Tuesday, October 4, 2011

Alright, Fine, I’ll Add a Disclaimer to My Emails

For reasons probably related to the fact that I'm now one of them, I've been involved in more and more email exchanges with lawyers lately. Their emails often include fancy disclaimers,[1] while mine are just out there, naked and vulnerable, which made me self-conscious, so I decided to write a disclaimer of my own. I was rather happy with the result, so I sent it in to McSweeney's, where it was recently published:
Alright, Fine, I’ll Add a Disclaimer to My Emails.

What does this have to do with politics and political discourse? Um…I'm still working on that. In the meantime, so that this post isn't entirely an exercise in self-promotion, I thought I'd link to some of my all-time favorite McSweeney's pieces:

What Your Favorite Classic Rock Band Says About You.
And by all means, check out the follow-ups too.

An Open Letter to the Person in Charge of New Punctuation.
Probably the most compelling punctuation-related proposal I've ever seen (and there's more competition than you'd think).

Straight Answers to Some Popular Rhetorical Riddles
"If the police arrest a mime, do they tell him he has the right to remain silent? Only if the police intend to question the mime."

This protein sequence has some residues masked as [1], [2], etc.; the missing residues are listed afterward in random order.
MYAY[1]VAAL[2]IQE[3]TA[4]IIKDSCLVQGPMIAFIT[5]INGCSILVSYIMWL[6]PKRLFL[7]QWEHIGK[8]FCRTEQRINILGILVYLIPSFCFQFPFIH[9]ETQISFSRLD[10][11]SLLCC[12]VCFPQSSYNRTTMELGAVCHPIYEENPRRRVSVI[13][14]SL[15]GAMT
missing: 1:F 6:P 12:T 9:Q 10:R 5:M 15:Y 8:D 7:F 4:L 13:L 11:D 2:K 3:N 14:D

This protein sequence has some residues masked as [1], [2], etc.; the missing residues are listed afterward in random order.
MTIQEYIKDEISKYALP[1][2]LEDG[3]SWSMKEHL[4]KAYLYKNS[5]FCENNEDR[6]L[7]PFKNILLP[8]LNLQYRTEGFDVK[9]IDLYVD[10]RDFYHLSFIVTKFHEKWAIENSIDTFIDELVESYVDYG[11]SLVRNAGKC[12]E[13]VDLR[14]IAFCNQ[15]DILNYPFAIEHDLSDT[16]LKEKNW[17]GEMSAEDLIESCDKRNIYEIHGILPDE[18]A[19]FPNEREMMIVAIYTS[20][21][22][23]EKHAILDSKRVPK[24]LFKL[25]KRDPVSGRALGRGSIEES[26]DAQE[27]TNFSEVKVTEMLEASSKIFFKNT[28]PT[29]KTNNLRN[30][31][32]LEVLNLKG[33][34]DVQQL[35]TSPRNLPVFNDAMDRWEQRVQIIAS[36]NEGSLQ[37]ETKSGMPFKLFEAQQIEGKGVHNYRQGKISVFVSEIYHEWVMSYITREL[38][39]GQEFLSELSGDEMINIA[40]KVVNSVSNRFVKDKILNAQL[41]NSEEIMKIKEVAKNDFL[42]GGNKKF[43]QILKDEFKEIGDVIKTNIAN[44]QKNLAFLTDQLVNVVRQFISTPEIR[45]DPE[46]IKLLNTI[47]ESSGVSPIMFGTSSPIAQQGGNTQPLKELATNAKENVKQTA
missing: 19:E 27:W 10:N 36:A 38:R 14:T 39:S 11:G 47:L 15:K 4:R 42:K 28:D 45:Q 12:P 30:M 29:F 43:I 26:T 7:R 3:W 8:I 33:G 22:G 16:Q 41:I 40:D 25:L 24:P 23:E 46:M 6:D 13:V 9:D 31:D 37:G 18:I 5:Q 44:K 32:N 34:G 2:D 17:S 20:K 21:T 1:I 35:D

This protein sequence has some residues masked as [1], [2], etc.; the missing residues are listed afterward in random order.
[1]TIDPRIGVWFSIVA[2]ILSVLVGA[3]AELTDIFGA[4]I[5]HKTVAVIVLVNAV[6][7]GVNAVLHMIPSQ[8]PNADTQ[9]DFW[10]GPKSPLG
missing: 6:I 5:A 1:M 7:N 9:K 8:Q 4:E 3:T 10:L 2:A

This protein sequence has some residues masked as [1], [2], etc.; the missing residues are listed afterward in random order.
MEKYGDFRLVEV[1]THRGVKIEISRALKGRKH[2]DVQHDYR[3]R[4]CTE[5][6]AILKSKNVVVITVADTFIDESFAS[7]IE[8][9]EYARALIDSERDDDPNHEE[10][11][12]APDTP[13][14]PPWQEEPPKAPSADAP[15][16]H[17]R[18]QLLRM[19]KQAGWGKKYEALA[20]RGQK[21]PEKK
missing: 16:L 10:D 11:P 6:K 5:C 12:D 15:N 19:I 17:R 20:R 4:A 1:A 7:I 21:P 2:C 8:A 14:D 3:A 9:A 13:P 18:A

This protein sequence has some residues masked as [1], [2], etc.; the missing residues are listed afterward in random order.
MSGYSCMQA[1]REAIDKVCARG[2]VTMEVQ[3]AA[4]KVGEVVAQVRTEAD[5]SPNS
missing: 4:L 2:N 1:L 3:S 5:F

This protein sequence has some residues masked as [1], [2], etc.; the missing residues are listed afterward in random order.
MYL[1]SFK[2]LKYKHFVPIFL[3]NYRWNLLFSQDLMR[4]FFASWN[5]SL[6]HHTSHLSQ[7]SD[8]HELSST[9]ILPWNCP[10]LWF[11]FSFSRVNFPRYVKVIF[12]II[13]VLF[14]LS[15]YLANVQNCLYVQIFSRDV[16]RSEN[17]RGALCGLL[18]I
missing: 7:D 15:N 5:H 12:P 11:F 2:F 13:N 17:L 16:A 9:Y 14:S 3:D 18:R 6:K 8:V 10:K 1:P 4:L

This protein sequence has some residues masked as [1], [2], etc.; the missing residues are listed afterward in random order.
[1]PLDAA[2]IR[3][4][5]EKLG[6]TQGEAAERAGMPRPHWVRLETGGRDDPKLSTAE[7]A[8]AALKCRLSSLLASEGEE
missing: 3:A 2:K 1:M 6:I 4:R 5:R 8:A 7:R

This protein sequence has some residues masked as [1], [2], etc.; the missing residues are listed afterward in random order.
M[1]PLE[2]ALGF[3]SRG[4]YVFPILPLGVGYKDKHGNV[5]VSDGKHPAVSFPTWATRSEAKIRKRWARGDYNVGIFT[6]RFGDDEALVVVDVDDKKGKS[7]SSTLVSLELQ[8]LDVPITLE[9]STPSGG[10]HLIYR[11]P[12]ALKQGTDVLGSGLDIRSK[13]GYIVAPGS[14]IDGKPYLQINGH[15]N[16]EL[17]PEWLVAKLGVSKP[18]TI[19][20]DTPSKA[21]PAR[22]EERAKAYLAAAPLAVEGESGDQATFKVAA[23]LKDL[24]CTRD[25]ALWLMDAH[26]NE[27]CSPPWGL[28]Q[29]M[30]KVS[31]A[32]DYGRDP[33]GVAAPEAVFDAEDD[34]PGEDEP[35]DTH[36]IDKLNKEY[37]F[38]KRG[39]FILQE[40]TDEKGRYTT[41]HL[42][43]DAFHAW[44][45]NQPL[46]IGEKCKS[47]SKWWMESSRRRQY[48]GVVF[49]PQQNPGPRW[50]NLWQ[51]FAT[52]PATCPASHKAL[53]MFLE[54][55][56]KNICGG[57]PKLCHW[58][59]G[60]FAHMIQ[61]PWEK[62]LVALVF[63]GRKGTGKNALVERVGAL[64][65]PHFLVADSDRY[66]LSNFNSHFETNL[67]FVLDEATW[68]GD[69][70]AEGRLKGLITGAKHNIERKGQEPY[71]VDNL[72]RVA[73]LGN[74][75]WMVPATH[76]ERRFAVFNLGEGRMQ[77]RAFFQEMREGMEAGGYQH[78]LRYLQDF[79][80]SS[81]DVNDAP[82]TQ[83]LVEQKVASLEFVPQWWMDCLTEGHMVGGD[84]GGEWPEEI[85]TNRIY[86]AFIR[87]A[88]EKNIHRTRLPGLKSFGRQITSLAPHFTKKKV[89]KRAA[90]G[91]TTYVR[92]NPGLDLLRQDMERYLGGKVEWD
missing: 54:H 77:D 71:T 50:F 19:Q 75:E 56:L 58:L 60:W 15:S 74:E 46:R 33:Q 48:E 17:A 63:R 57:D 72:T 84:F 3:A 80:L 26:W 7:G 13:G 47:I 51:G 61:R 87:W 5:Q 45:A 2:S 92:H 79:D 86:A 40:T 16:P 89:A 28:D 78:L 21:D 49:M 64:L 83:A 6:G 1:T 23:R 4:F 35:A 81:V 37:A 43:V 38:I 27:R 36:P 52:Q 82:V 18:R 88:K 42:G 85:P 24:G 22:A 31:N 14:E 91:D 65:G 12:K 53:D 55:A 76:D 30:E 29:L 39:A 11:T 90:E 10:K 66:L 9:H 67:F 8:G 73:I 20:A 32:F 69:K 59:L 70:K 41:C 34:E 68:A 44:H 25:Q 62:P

Thirty-Nine Questions for Charlie Daniels Upon Hearing “The Devil Went Down to Georgia” for the First Time in 25 Years.
Actually, just go to John Moe's author page. It's all outstanding.

And, of course, Kevin Collier's Get to Know an Internet Commenter series, which I'm a little upset I didn't think of myself.

1. To be fair, some of these disclaimers, like the one about tax advice, are legally required in certain situations. I know very little about how that particular disclaimer came to be, or whether it's an effective solution to an extant problem, but the government probably knows what it's doing, right?

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